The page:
The SNB is tightening its monetary policy further and is raising the SNB policy rate by 0.25 percentage points to 1.75%. In doing so, it is countering inflationary pressure, which has increased again over the medium term. It cannot be ruled out that additional rises in the SNB policy rate will be necessary to ensure price stability over the medium term. To provide appropriate monetary conditions, the SNB also remains willing to be active in the foreign exchange market as necessary. In the current environment, the focus is on selling foreign currency.
The SNB policy rate change applies from tomorrow, 23 June 2023. Banks’ sight deposits held at the SNB will be remunerated at the SNB policy rate of 1.75% up to a certain threshold. Sight deposits above this threshold will be remunerated at an interest rate of 1.25%, and thus still at a discount of 0.5 percentage points relative to the SNB policy rate.
Inflation has declined significantly in recent months, and stood at 2.2% in May. This decrease was above all attributable to lower inflation on imported goods, in particular lower prices for oil products and natural gas.
The new conditional inflation forecast is based on the assumption that the SNB policy rate is 1.75% over the entire forecast horizon (cf. chart 1). Through to the end of 2023, the new forecast is below that of March. The lower oil and gas prices and the stronger Swiss franc are having a dampening effect over the short term. From 2024 onwards, the new forecast is higher than in March, despite today’s increase in the SNB policy rate. The reasons for this are ongoing second-round effects, higher electricity prices and rents, and more persistent inflationary pressure from abroad. The new forecast puts average annual inflation at 2.2% for 2023 and 2024, and 2.1% for 2025 (cf. table 1). Without today’s policy rate increase, the inflation forecast would be even higher over the medium term.
Economic growth was modest in the advanced economies in the first quarter of 2023. Although inflation declined again in many countries, it remains clearly above central banks’ targets. Core inflation in particular is still stubbornly elevated. Against this background, numerous central banks have tightened their monetary policy further, albeit at a somewhat slower pace than in the previous quarters.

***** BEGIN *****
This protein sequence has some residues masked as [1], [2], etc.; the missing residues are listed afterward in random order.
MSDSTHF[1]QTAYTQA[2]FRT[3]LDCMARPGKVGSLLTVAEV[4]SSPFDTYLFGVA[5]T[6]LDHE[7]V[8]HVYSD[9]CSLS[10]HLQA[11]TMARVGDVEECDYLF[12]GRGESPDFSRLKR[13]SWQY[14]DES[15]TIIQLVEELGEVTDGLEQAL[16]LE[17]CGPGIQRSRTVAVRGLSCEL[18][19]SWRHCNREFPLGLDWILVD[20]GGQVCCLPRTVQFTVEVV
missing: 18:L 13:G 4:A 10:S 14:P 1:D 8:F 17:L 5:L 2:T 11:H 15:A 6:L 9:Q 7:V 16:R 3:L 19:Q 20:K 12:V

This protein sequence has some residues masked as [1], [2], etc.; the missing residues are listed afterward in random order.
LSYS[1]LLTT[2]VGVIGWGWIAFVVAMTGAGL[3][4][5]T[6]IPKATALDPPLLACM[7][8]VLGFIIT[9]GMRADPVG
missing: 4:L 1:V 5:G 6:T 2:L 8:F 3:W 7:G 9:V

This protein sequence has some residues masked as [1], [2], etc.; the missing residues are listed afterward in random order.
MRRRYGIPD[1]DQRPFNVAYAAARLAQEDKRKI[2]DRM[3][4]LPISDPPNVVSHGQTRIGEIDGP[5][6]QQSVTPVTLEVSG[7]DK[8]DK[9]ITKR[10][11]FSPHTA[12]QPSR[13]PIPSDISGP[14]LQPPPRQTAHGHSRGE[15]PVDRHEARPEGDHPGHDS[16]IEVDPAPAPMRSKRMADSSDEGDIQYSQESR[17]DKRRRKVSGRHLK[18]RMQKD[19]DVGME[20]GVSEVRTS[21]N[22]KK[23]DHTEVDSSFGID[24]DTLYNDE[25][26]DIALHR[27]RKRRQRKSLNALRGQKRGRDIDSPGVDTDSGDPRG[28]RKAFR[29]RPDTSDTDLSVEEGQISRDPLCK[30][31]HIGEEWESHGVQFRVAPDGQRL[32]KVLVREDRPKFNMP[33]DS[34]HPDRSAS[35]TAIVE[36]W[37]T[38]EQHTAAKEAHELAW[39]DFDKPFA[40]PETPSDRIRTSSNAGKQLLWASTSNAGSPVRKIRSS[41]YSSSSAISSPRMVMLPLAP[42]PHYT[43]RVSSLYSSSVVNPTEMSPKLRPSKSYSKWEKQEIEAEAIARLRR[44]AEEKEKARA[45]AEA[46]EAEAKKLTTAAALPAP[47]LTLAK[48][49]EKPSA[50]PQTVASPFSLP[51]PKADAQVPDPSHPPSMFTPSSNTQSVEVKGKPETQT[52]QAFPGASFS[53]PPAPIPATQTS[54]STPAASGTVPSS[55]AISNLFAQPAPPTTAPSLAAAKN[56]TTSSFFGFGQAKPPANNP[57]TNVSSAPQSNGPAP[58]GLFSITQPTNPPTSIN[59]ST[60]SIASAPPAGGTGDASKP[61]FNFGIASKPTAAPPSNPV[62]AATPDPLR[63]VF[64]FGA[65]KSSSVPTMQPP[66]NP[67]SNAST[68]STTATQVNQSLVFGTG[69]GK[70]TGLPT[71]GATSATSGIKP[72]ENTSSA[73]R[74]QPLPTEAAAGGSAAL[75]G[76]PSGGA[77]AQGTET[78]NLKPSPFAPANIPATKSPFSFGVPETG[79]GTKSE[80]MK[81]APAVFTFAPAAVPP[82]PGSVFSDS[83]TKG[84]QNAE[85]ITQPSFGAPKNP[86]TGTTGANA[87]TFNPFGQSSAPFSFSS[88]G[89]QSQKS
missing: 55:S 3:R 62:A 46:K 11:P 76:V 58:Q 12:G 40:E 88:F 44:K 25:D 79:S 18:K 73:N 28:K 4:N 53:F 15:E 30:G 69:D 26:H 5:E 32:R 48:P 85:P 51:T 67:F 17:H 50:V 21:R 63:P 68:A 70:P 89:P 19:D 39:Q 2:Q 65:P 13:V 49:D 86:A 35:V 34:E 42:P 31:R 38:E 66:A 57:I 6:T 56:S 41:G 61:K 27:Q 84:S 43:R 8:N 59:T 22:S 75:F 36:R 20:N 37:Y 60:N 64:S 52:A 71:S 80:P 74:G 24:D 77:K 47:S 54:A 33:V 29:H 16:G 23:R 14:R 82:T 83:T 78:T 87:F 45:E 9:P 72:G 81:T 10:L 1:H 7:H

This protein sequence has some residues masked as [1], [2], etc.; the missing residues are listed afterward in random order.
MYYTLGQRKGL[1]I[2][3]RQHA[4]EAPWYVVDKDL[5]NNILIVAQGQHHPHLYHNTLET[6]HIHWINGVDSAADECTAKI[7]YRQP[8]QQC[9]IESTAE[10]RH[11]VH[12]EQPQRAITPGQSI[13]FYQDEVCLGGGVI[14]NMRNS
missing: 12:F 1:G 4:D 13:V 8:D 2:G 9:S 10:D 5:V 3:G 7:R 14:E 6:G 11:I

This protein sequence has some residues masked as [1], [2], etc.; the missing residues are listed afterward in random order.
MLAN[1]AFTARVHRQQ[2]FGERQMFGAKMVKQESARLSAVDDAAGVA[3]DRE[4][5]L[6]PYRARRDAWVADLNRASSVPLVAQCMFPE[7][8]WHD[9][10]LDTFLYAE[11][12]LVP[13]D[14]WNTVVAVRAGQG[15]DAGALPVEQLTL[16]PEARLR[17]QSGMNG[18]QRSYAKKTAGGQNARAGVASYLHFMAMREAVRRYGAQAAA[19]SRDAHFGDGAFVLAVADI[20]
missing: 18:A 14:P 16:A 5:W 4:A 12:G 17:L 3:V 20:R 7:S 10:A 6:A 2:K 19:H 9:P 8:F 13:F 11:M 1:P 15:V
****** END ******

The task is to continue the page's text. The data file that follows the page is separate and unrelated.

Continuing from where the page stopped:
The growth outlook for the global economy in the coming quarters remains subdued. At the same time, inflation is likely to remain elevated worldwide for the time being. Over the medium term, however, it should return to more moderate levels, not least thanks to the more restrictive monetary policy and due to the economic slowdown.
This scenario for the global economy remains subject to large risks. In particular, the high level of inflation in some countries could be more persistent than expected. Equally, the energy situation in Europe could deteriorate again in Q4 2023 and Q1 2024.
Swiss GDP growth was solid in the first quarter of 2023. The services sector gained momentum, and there was also a slight increase in value added in manufacturing. The labour market remained robust, and overall production capacity has been well utilised.
However, the SNB expects modest growth for the remainder of the year. Subdued demand from abroad, the loss of purchasing power due to inflation, and more restrictive financial conditions are having a dampening effect. Overall, GDP is likely to grow by around 1% this year. In this environment, unemployment will probably rise slightly, and the utilisation of production capacity is likely to decline somewhat.
The forecast for Switzerland, as for the global economy, is subject to high uncertainty. The main risk is a more pronounced economic slowdown abroad.
As regards the real estate market, price growth for single-family houses and privately owned apartments has slowed in recent quarters, while prices for apartment buildings have declined. Mortgage growth has remained largely unchanged. The vulnerabilities on the mortgage and real estate markets persist.